Teachers’ Day 2019: If I Wasn’t a Teacher (Part 2)

Reading Time: 7 minutes

By Jerome Tay (20S06Q), Rachael Koh (20S07C), and Kelly Leong (20S07C)

These interviews were first featured, in shorter form, in our special Teachers’ Day 2019 Print Edition. Here are the full interviews.


If Mr Koh wasn’t a teacher, he would probably be cooking up a storm in the kitchen and composing his own songs.

Many think of PE teachers as tall, athletic and muscular. Possessing physical abilities in a multitude of sports, Mr Koh is all that and more. He graduated from the Science faculty of Biology in NUS, and has always had his eyes set on teaching physical education. As tenacious as a volleyball spike, he pursued his post-grad in PE and began teaching in Raffles Institution in 1993. 

Aside from being a PE teacher, Mr Koh enjoys cooking on the side. Now that’s all fine, but what’s even better is that this small interest of his eventually manifested in the most surprising way. In a move of calculated risk and following passions, Mr Koh and his colleague, another PE teacher from RI, started their very own restaurant, along Duke Road in Bukit Timah. 

“Before we took over, it was originally a light shop. Renovating and revamping the place was hard work,” he tells us as he reminisces how the journey was like for him in 1996 with a glazed-over look in his eyes. The restaurant was lovingly named “Nomads”, in honour of the PE-teachers-turned-chefs who were constantly travelling to new destinations themselves. 

“We served mainly Western cuisine,” Mr Koh recalls, “like pasta, pizza, steak and beer.” He added, matter-of-factly, that they tossed their own pizza. At this point, the authors were in awe of Mr Koh’s professionalism and had an unexplainable craving for a good ol’ Pepperoni ‘za. 

So how did Mr Koh’s few years of teaching help in his career of running a restaurant? While Mr Koh and his co-worker manned the kitchens, whipping up plates of delightful food, guests were served largely by some of Mr Koh’s ex-students—JC graduates, or cheap labour, waiting for their university application results. All in all, it sounded like a very homely place for a meal.

Unfortunately, the restaurant was sold to a customer just two years later. Mr Koh returned back to teaching PE with greater gusto. The story doesn’t end here though, because Mr Koh is multi-layered: aside from his interest in cooking, he also dabbles in music. 

Having been musically inclined since his youth, Mr Koh has performed for audiences in school and for the public. For a salary of $50, he did a one-man gig at Lau Pa Sat for an hour, singing and playing his guitar. In recent years, he has performed in school, and is self-taught in the ukulele. 

“It’s not intrusive, but soft if you play it well,” he says, as we urge him to play us a piece. He does so with little to no hesitation, and we are soon enraptured by the melodic and soulful tune that he chose. It’s a quaint song dedicated to his two daughters, whom he enjoys spending time with, and features a series of string-plucking and chord-strumming.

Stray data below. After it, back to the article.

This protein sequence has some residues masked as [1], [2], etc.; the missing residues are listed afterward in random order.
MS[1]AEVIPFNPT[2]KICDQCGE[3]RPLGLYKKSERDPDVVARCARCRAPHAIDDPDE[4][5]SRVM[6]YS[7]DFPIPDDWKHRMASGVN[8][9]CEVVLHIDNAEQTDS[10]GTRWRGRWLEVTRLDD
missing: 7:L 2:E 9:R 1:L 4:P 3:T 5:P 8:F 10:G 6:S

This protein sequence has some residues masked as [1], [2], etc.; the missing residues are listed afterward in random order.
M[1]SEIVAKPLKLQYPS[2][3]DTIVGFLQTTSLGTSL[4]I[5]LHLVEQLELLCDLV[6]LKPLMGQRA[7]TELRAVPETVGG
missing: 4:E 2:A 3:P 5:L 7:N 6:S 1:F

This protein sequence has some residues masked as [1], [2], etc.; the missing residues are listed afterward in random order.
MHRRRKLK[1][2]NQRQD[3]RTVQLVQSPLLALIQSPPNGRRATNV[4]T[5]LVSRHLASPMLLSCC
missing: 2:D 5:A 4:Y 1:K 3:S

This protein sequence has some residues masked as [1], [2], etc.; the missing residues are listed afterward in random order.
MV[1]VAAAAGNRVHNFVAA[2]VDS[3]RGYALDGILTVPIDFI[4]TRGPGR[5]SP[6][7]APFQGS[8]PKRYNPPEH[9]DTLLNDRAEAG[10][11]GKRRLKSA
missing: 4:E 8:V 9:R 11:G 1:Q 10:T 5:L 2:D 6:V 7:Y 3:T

What this means is that Mr Koh is not only an athlete, but also an accomplished chef and musician. With such diverse skills, we wonder why Mr Koh did not continue his restaurant career, or branch off to become a local artiste. The answer is simple: he just enjoys what he does here, in our humble school.

 “The enthusiasm comes from the students,” he grins, before adding that “I do, I do love my job.” 

(Find Mr Koh’s song by scanning the QR code below!)

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Don’t be surprised if Mr Swee becomes your History professor one day!

A name commonly heard around school is Mr Gavin Swee’s, who has a reputation for being both a great history tutor and a funny, charismatic person. Mr Swee had actually started teaching immediately after graduating from university, with RI being the second school he has taught at.

He has always been passionate about history, so much so that he had entertained thoughts of majoring in Law after being accepted into said faculty, but ended up majoring in History and East Asian Studies during his undergraduate days. He enjoys telling the stories and experiences of people, with particular interests in telling the stories of Chinese living all around the world. One might even call him RI’s very own bard! 

During his free pockets of time in university, Mr Swee took on a whole host of responsibilities: from being a member of the residential life committee that looks after well, residential life on campus, to working in dining and catering, Mr Swee had certainly amassed a variety of life experiences prior to joining the teaching force. 

Of course, some of his proudest moments come from his time teaching. He recalls guiding a boy in a previous school who was academically unmotivated. With Mr Swee’s encouragement, nagging and helping him taste small successes, the boy managed to get into the polytechnic foundation programme, and is currently in his second year. He tells us, rather solemnly, that “it [was] a huge achievement for someone who doesn’t come endowed with what many Rafflesians do.”

Of course, he also enjoys his current position as a tutor for the Humanities Programme (HP). He tells us that watching students grow is something only teaching can provide him.